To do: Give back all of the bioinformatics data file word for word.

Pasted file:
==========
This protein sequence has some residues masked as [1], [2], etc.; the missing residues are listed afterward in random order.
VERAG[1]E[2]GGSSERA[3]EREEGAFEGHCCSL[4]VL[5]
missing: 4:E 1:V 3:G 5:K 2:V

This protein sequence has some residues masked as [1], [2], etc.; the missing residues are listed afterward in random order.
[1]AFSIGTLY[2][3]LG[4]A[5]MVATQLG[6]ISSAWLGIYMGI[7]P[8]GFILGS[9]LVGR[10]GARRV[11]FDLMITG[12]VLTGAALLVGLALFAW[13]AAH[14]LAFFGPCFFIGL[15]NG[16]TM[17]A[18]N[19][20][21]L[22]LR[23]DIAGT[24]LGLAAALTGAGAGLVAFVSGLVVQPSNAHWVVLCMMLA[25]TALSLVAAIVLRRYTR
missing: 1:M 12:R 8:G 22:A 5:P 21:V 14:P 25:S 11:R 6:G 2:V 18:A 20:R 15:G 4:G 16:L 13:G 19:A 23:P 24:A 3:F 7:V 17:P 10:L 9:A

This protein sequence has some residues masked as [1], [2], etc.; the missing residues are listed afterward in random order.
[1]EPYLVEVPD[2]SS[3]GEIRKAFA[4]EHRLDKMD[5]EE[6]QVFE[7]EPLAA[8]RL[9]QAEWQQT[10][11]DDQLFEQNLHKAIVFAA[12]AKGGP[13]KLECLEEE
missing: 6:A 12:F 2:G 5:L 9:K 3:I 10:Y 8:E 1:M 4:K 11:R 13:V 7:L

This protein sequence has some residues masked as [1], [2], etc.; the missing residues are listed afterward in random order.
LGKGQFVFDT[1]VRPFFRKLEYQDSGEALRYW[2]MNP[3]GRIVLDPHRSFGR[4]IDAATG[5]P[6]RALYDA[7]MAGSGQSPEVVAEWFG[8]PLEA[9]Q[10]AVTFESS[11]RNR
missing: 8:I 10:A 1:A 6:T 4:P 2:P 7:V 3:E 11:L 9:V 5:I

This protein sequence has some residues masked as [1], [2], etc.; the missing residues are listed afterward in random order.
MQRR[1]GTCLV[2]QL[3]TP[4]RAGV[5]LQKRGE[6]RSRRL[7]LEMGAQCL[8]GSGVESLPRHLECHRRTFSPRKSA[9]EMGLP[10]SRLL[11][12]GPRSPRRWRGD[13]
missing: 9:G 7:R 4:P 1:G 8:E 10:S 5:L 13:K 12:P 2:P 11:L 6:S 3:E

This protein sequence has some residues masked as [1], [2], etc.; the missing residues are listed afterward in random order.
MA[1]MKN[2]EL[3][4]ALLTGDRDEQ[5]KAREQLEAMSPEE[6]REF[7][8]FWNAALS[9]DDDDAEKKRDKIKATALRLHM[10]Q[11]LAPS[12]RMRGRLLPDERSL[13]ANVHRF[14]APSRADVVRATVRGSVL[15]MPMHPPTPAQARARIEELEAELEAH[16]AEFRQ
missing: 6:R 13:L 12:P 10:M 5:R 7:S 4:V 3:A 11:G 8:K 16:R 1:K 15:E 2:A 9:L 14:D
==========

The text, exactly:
This protein sequence has some residues masked as [1], [2], etc.; the missing residues are listed afterward in random order.
VERAG[1]E[2]GGSSERA[3]EREEGAFEGHCCSL[4]VL[5]
missing: 4:E 1:V 3:G 5:K 2:V

This protein sequence has some residues masked as [1], [2], etc.; the missing residues are listed afterward in random order.
[1]AFSIGTLY[2][3]LG[4]A[5]MVATQLG[6]ISSAWLGIYMGI[7]P[8]GFILGS[9]LVGR[10]GARRV[11]FDLMITG[12]VLTGAALLVGLALFAW[13]AAH[14]LAFFGPCFFIGL[15]NG[16]TM[17]A[18]N[19][20][21]L[22]LR[23]DIAGT[24]LGLAAALTGAGAGLVAFVSGLVVQPSNAHWVVLCMMLA[25]TALSLVAAIVLRRYTR
missing: 1:M 12:R 8:G 22:A 5:P 21:V 14:P 25:S 11:R 6:G 2:V 18:A 20:R 15:G 4:G 16:L 13:G 19:A 23:P 24:A 3:F 7:V 17:P 10:L 9:A

This protein sequence has some residues masked as [1], [2], etc.; the missing residues are listed afterward in random order.
[1]EPYLVEVPD[2]SS[3]GEIRKAFA[4]EHRLDKMD[5]EE[6]QVFE[7]EPLAA[8]RL[9]QAEWQQT[10][11]DDQLFEQNLHKAIVFAA[12]AKGGP[13]KLECLEEE
missing: 6:A 12:F 2:G 5:L 9:K 3:I 10:Y 8:E 1:M 4:K 11:R 13:V 7:L

This protein sequence has some residues masked as [1], [2], etc.; the missing residues are listed afterward in random order.
LGKGQFVFDT[1]VRPFFRKLEYQDSGEALRYW[2]MNP[3]GRIVLDPHRSFGR[4]IDAATG[5]P[6]RALYDA[7]MAGSGQSPEVVAEWFG[8]PLEA[9]Q[10]AVTFESS[11]RNR
missing: 8:I 10:A 1:A 6:T 4:P 2:P 7:V 3:E 11:L 9:V 5:I

This protein sequence has some residues masked as [1], [2], etc.; the missing residues are listed afterward in random order.
MQRR[1]GTCLV[2]QL[3]TP[4]RAGV[5]LQKRGE[6]RSRRL[7]LEMGAQCL[8]GSGVESLPRHLECHRRTFSPRKSA[9]EMGLP[10]SRLL[11][12]GPRSPRRWRGD[13]
missing: 9:G 7:R 4:P 1:G 8:E 10:S 5:L 13:K 12:P 2:P 11:L 6:S 3:E

This protein sequence has some residues masked as [1], [2], etc.; the missing residues are listed afterward in random order.
MA[1]MKN[2]EL[3][4]ALLTGDRDEQ[5]KAREQLEAMSPEE[6]REF[7][8]FWNAALS[9]DDDDAEKKRDKIKATALRLHM[10]Q[11]LAPS[12]RMRGRLLPDERSL[13]ANVHRF[14]APSRADVVRATVRGSVL[15]MPMHPPTPAQARARIEELEAELEAH[16]AEFRQ
missing: 6:R 13:L 12:P 10:M 5:R 7:S 4:V 3:A 11:G 8:K 16:R 1:K 15:E 2:A 9:L 14:D